Oregon State University researchers have showed that Hatchery-raised steelhead trout have offspring who are good at gaining size under hatchery conditions. But they do not survive as well in streams as steelhead whose parents are wild fish. The research paper was published in PLOS One.
This research suggests that it is possible to change rearing methods to produce hatchery fish which are more like wild steelhead. This can help them survive better. Scientists have also raised concerns about its mixing with wild populations.
Steelhead hatcheries provide fish for harvest. It supplements wild stocks of an iconic species which is culturally and recreationally significant.
Steelheads are anadromous like salmon. This means they travel to the ocean as “smolts”. They return to their natal streams to spawn. Hatcheries raise eggs and juvenile fish for about a year. Then they release them to go to sea.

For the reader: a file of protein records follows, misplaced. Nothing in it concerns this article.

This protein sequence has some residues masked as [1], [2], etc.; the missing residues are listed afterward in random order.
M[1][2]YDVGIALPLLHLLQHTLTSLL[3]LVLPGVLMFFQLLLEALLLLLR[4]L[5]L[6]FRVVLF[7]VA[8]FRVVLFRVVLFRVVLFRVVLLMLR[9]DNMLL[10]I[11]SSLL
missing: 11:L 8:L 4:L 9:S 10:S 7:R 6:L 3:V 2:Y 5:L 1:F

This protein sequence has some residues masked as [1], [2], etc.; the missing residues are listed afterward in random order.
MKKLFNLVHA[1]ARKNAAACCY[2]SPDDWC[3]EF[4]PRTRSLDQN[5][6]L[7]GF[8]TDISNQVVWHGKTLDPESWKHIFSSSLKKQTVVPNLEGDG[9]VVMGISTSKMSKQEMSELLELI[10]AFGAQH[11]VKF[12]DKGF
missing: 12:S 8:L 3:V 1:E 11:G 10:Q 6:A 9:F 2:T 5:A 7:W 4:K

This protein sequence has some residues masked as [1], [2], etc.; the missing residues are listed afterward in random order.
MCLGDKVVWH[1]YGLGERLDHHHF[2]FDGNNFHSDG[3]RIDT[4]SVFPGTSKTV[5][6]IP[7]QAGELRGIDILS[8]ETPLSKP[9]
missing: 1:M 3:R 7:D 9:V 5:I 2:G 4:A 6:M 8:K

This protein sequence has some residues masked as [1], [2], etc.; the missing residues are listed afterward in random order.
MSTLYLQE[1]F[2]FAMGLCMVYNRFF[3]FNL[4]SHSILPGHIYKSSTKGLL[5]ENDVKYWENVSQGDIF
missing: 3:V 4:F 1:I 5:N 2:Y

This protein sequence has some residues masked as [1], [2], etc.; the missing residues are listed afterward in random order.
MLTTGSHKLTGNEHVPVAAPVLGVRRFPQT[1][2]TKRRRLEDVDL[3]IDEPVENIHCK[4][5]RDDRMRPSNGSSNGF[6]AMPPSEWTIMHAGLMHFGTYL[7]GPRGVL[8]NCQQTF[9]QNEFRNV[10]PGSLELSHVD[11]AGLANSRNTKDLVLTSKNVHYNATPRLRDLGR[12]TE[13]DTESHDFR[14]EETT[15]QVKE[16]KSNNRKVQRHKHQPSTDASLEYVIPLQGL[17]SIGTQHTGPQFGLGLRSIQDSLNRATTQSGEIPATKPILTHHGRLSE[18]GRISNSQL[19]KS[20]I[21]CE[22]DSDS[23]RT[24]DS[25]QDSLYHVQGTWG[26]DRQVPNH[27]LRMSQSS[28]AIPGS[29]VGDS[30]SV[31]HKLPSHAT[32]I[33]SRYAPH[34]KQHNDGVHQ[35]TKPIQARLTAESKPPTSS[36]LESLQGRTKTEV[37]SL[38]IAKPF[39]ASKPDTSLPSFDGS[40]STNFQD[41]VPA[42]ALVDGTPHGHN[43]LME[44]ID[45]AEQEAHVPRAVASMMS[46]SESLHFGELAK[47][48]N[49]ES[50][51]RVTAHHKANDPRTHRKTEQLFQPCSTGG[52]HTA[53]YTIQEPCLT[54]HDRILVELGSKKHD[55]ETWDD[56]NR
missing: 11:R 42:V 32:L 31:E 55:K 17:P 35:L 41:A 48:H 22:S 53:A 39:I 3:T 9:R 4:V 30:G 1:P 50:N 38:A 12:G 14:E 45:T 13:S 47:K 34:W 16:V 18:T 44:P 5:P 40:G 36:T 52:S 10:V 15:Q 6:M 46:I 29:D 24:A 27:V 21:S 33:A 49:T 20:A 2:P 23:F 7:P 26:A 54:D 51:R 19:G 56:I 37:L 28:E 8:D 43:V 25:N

Hatchery fish make better brood stock than wild fish. They produce more fish that return for harvest. Hatchery fish produce fewer returning offspring when both spawn in the wild.
This happens because hatcheries are inadvertently favoring genes which promote growth in the hatchery environment to survive in the wild.
Scientists suggested there may be a way to modify hatchery conditions. So, they don’t accidentally “select” for traits which are valuable to juveniles in a fish-raising environment. Selection refers to the process of beneficial genes being passed on to improve a species’ chance of survival in a specific environment, in evolutionary biology.
The new hypothesis genes favored the hatchery are disfavored in the wild.
Scientists looked at multiple full-sibling families of steelhead. They were spawned either by two wild parents or two first-generation hatchery-raised parents.
Salmon, trout and steelhead of hatcheries regularly have lower “fitness”. The number of adult offspring that survive to return from the sea than wild fish when both spawn in the wild.
Scientists also looked at whether reducing the fat content of trout feed can make it more like a wild diet. It might reduce the inadvertent selection in the hatchery. But scientists found no evidence that particular modification would have an effect. Scientists also testing other changes to standard hatchery rearing methods which can be used to make hatchery fish more like wild fish.